Poverty and Inequality

By some estimates, the top one percent of Americans earn 20 percent of the income. Wealth inequality is even more dramatic, with a mere 0.1 percent of the population controlling more than 20 percent of the wealth. At the same time, more than 45 million Americans live in poverty, according to recent Census data. This level of inequality has implications for social and economic mobility, professional and educational attainment, and food and housing security, as well as the entrepreneurship and innovation that drive our economy.

NORC has been one of the nation’s leading sources of reliable independent data on poverty and inequality in this country and around the world. One of NORC’s very first studies was a survey of public perceptions about race, economic status, and poverty. Since then, NORC researchers have explored the world of low-wage work, examined the economic impact of early childhood care and development, and studied a variety of social safety net and economic development programs both in the United States and abroad.

Representative Projects

Assessment of American Indian, Alaska Native and Native Hawaiian Housing Needs. The U.S. Department of Housing and Urban Development has contracted with the Urban Institute and its partners, among them NORC at the University of Chicago, to conduct an assessment of housing needs in tribal areas in the United States.  More

Descriptive Study of the Coordination of Tribal TANF and Child Welfare Services. ​In 2011, the Office of Family Assistance (OFA), Administration for Children and Families (ACF) awarded grants to 14 tribes and tribal organizations to coordinate tribal TANF and child welfare services to address family risk factors for child abuse and neglect. The grantees agreed to participate in a study as a condition of the grant award. The Study of Coordination of Tribal TANF and Child Welfare Services is sponsored by ACF's Office of Planning, Research and Evaluation. James Bell Associates is the lead entity on the project; NORC at the University of Chicago and the Center for American Indian and Alaska Native Health at the University of Colorado at Denver are project partners.  The goal of this three year study is to document the ways in which the tribal grantees are creating and adapting culturally relevant and appropriate approaches, systems, and programs to increase coordination and enhance service delivery to address child abuse and neglect. More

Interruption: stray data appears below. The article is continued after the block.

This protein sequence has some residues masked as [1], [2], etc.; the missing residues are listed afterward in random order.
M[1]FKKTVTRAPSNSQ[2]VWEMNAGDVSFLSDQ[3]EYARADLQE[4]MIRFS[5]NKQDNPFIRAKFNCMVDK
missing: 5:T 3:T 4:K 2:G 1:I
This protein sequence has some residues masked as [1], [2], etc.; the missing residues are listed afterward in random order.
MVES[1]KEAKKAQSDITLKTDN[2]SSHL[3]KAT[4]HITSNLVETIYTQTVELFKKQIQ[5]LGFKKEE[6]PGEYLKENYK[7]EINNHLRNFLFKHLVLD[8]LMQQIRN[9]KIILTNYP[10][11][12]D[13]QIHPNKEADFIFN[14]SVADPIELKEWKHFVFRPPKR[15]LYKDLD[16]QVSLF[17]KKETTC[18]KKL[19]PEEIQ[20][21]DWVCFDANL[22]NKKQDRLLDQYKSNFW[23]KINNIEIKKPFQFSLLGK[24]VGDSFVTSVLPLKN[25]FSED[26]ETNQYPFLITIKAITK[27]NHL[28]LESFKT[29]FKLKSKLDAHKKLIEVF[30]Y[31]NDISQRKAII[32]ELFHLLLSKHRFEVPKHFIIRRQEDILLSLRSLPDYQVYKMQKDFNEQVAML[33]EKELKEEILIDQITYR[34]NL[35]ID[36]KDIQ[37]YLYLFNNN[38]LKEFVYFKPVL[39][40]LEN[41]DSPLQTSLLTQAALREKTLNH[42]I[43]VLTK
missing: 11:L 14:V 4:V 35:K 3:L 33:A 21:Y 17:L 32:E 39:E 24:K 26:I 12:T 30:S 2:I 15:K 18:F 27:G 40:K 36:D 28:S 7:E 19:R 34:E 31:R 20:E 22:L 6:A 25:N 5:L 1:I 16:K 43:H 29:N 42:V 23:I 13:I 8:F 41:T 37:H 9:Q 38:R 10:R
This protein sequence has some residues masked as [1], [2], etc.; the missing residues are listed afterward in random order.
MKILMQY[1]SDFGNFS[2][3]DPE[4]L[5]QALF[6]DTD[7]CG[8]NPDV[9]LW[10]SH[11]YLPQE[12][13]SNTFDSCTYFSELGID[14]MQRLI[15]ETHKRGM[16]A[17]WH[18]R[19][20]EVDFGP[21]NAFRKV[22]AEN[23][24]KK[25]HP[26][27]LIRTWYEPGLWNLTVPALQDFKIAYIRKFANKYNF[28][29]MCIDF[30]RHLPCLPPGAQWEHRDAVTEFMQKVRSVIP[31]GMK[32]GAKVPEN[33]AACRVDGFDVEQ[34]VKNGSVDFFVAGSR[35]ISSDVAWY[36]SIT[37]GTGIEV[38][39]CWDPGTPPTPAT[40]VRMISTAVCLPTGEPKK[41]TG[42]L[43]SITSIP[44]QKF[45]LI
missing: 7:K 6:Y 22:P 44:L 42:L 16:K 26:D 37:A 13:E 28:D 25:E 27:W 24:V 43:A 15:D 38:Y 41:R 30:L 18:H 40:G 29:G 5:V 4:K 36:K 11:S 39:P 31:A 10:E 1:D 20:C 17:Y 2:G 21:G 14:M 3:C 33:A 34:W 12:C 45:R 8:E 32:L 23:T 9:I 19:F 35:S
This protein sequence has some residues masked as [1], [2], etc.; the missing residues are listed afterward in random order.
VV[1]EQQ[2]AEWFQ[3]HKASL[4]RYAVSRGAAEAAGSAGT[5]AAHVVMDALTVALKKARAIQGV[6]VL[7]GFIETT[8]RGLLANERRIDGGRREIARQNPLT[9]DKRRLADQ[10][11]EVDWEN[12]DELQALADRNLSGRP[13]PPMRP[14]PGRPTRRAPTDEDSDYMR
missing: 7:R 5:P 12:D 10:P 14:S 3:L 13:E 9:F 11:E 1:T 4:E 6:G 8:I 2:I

First 5 LA Family Survey. Funded by First 5 LA, the First 5 LA Family Survey will provide representative data about key indicators of well-being for children zero to five and their parents across 14 communities in Los Angeles County participating in Best Start.  Best Start is an ambitious place-based initiative with the goal of improving outcomes for children zero to five by ensuring children are born healthy, maintain a healthy weight, are free from abuse and neglect and enter school ready to learn.  More

Food Assistance During and After the Great Recession in Metropolitan Detroit. Food Assistance During and After the Great Recession in Metropolitan Detroit will use unique panel survey data from a representative sample of working-age adults in the Detroit Metropolitan Area to explore three research questions related to the receipt of SNAP among low-income households: How have low-income families in the Detroit Metropolitan Area bundled SNAP with other types of public assistance, help from charitable nonprofits, and informal social support in the wake of the Great Recession? When controlling for economic shocks and respondent characteristics, to what extent is access to local food assistance resources related to receipt of SNAP assistance? How are receipt of SNAP assistance and economic shocks related to household food shopping behaviors, food security, and financial hardship? More

Houston Foreclosure Study. ​Researchers at the University of Houston and NORC are designing a small panel survey to illuminate the factors contributing to foreclosure (including a test of financial literacy) and what happens to families after they leave their foreclosed home. An additional research question is the impact of foreclosure on children.  More

Implementation of an M&E System for the African Cashew Initiative (ACI). The African Cashew Initative , funded by the Bill & Melinda Gates Foundation, aims to strengthen global competitiveness of cashew production and processing in five pilot countries in Africa: Mozambique, Ghana, Burkina Faso, Cote d’Ivoire and Benin. More

Making Connections. The Making Connections survey, launched in ten poor urban communities, examines mobility, social capital, neighborhoods, resident participation, economic hardship, the availability and utilization of services, and child and adolescent well-being. More

Resident Relocation Survey. NORC at the University of Chicago has been conducting the Resident Relocation Survey (RRS) to gain an understanding of the impact of the Chicago Housing Authority (CHA) Plan for Transformation, an ambitious effort to rehabilitate or replace substandard high-rise public housing developments in Chicago, on the lives of those relocated.​​​ More